Tuberculosis control and directly observed therapy from the public health/human rights perspective [Counterpoint]
Abstract:Directly observed therapy, short course (DOTS) is the current international strategy for controlling tuberculosis. Decisions have been taken internationally about the increasing tuberculosis epidemic—what to do and why to do it. But do we know how the DOTS strategy can be implemented most appropriately and what changes need to be made to ensure that it is effective? This paper uses the Public Health/Human Rights framework to discuss TB control from a human rights rather than the biomedical perspective. The aim is to introduce different approaches to the current DOTS strategy in order to find more effective and appropriate ways to treat and care for people with tuberculosis. The paper argues that key dimensions of social, economic and physical access to TB services need to be assessed and accounted for in programme design. This will require that TB control adopt a wider interdisciplinary and multisectoral perspective to complement the current biomedical orientation.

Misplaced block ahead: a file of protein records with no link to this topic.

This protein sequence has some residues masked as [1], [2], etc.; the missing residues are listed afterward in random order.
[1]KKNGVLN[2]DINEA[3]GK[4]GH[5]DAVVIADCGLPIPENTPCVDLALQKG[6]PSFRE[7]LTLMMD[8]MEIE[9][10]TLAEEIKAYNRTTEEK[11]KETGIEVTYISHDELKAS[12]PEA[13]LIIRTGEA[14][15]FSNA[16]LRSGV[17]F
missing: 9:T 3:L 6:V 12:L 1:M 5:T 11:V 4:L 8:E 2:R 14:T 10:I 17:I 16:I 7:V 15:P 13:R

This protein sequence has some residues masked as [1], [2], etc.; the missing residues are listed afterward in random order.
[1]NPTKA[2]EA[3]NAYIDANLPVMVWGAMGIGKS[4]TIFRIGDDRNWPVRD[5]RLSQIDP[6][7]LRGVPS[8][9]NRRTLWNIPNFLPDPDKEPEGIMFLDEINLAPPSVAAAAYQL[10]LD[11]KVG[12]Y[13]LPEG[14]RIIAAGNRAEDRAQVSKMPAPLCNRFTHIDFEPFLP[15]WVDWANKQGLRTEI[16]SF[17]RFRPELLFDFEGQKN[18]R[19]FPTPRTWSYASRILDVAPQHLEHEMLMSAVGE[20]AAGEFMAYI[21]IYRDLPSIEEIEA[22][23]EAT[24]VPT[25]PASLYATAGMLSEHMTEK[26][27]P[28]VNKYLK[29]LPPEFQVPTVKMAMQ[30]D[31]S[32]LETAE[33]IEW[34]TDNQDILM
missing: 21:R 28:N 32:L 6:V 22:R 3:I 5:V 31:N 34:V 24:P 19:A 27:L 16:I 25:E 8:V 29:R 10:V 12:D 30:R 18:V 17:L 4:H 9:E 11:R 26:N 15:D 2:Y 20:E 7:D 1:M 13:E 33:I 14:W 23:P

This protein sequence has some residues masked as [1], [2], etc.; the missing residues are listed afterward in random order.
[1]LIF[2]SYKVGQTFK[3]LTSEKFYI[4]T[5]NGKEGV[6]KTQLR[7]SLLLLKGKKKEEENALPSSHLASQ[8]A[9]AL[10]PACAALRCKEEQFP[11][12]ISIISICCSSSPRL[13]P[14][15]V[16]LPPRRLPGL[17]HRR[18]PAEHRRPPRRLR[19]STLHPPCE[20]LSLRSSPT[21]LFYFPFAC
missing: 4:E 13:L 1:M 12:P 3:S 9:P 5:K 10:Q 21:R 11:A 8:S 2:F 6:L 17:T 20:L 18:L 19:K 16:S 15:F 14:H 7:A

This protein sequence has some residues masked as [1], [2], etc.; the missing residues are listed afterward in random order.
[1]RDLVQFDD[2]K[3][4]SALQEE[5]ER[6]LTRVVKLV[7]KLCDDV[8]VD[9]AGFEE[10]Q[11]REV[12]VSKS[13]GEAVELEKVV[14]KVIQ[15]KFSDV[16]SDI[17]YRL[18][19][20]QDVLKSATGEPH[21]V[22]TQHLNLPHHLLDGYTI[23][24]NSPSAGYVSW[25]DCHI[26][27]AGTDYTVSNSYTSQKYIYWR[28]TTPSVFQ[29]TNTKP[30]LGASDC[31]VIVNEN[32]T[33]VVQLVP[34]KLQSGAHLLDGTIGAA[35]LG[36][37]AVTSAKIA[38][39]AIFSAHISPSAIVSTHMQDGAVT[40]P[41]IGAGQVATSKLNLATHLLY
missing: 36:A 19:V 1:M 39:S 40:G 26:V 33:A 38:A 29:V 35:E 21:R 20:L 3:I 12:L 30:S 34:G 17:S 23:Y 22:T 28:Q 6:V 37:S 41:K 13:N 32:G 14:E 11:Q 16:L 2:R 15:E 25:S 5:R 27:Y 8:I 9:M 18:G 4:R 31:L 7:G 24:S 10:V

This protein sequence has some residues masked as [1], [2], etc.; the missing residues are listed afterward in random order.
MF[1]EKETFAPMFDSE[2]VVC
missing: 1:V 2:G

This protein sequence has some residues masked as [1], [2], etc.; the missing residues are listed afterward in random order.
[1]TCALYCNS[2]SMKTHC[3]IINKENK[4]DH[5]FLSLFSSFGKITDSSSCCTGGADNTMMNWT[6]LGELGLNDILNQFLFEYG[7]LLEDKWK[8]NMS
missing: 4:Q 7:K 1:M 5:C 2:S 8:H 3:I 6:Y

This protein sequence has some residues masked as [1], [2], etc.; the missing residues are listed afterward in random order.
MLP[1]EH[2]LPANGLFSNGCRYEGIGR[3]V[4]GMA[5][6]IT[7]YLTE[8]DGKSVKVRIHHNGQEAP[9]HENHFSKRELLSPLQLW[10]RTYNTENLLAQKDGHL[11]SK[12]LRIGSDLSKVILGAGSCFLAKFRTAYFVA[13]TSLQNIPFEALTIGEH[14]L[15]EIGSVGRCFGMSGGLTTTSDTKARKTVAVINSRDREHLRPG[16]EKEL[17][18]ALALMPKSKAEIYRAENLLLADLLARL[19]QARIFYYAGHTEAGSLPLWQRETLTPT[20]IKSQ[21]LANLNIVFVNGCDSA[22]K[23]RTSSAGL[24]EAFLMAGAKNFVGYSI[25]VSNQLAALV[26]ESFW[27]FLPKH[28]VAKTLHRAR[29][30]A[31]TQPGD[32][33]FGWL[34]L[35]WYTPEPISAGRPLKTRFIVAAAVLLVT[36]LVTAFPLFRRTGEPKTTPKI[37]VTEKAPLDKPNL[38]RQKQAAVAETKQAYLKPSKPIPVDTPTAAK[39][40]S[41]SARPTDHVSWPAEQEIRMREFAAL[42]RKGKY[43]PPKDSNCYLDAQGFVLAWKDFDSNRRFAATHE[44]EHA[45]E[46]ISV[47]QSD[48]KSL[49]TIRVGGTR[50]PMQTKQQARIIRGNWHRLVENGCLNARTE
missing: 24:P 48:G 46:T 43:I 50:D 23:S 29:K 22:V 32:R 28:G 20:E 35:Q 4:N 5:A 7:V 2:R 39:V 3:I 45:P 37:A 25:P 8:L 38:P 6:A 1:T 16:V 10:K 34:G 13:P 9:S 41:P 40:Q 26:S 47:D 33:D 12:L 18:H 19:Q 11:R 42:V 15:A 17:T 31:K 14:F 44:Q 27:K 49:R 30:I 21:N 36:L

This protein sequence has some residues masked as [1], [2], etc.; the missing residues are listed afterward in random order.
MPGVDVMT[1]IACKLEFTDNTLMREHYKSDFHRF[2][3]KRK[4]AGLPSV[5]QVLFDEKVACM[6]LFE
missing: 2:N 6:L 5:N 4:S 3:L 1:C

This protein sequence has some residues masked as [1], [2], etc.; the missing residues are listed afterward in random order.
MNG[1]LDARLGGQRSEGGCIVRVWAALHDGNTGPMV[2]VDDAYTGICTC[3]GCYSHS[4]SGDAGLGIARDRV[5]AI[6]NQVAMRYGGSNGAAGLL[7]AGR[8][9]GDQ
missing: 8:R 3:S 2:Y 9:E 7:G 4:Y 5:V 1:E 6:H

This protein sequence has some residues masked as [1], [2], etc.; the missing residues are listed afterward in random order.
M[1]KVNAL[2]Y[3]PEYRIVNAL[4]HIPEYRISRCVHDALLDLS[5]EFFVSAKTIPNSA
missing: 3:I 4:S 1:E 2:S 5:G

Document Type: Miscellaneous
Affiliations: 1: Department of Infectious and Tropical Diseases, London School of Hygiene and Tropical Medicine, Keppel Street, London, UK 2: Department of Public Health and Policy, London School of Hygiene and Tropical Medicine, Keppel Street, London, UK
Publication date: July 1, 1999
The International Journal of Tuberculosis and Lung Disease publishes articles on all aspects of lung health, including public health-related issues such as training programmes, cost-benefit analysis, legislation, epidemiology, intervention studies and health systems research. The IJTLD is dedicated to the continuing education of physicians and health personnel and the dissemination of information on tuberculosis and lung health world-wide.
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